A lifelong social experience by which individuals develop their human potential and learn culture.
refers to a person's fairly consistent patterns of acting, thinking, and feeling.
is Freud's term for the human being's basic drives.
is Freud's term for a person's conscious efforts to balance innate pleasure-seeking drives with the demands of society.
is Freud's term for the cultural values and norms internalized by an individual.
is Piaget's term for the level of human development at which individuals experience the world only through their senses.
is Piaget's term for the level of human development at which individuals first use language and other symbols.
Concrete operational stage
is Piaget's term for the level of human development at which individuals first perceive causal connections in their surroundings.
Formal operational stage
is Piaget's term for the level of human development at which individuals think abstractly and critically.
is George Herbert Mead's term for that part of an individual's personality composed of self-awareness and self-image.
Looking- Glass Self
is Cooley's term for a self-image based on how we think others see us.
is George Herbert Mead's term for widespread cultural norms and values we use as a reference in evaluating ourselves.
is a social group whose members have interests, social position, and age in common.
is learning that helps a person achieve a desired position
are impersonal communications aimed at a vast audience.
is a category of people with common characteristics, usually their age.
is a setting in which people are isolated from the rest of society and manipulated by an administrative staff.
refers to radically changing an inmate's personality by carefully controlling the environment.
are people, such as parents, who have special importance for socialization.
The stage at which children begin to use language and other symbols is called the
according to Freud, this represents the human beings basic drives
the part of an individual's personality composed of self-awareness and self-image.
likens everyday life to a theatrical performance in which people slant their behavior to satisfy the demands of a particular audience?
Harold Garfinkel coined this term, which is the study of the way people make sense of their everyday surroundings.
Conventional and Unconventional Reality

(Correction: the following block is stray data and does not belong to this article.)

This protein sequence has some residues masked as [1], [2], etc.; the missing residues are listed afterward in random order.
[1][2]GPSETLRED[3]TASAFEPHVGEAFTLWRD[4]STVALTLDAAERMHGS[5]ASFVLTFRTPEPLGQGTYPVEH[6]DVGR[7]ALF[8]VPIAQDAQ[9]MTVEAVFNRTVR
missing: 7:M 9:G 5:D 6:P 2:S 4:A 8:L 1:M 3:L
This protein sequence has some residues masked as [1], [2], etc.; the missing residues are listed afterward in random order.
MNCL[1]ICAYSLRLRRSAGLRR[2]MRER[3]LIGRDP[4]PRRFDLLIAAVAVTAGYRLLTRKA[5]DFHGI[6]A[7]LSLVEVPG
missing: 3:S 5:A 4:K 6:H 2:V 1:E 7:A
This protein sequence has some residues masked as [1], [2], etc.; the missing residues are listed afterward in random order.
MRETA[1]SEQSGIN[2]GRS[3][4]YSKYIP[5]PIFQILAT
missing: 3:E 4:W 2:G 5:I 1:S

Humor comes from contrast between these two realities.
The way we socially construct our emotions as part of our everyday reality
process by which people disengage from important social roles
the process by which people act and react in relation to others
a social position that a person occupies
is all the statuses that a person holds at a given time
a social position a person receives at birth or assumes involuntarily later in life
a social position a person assumes voluntarily that reflects ability and effort
a status that a society defines as having special importance for social identity, often shaping a person's entire life
A behavior expected of someone who holds a particular status
a number of roles attached to a single status
conflict among the roles corresponding to two or more statuses
tension among the roles connected to a single status
Social Construction of reality
the process by which people creatively shape reality through social interaction
the assertion that situations that are defined as real are real in their consequences
the study of the way people make sense of their everyday surroundings
the study of social interaction in terms of theatrical performance
Presentation of self
a person's efforts to create specific impressions in the minds of others
communication using body movements, gestures, and facial expressions rather than speech
the surrounding area over which a person makes some claim to privacy
two or more people who identify and interact with one another
a small group whose members share personal and enduring relationships
a large and impersonal social group whose members pursue a specific goal or activity
is group leadership that emphasizes the completion of tasks
group leadership that focuses on collective well-being
the tendency of group members to conform, resulting in a narrow view of some issues
social groups that serve as points of reference in making evaluations and decisions
a social group commanding a member's esteem and loyalty
a social group toward which one feels competition or opposition
a social group with two members
a social group with three members
Web of weak social ties
George Herbert Mead's term for widespread cultural norms and values we use as a reference in evaluating ourselves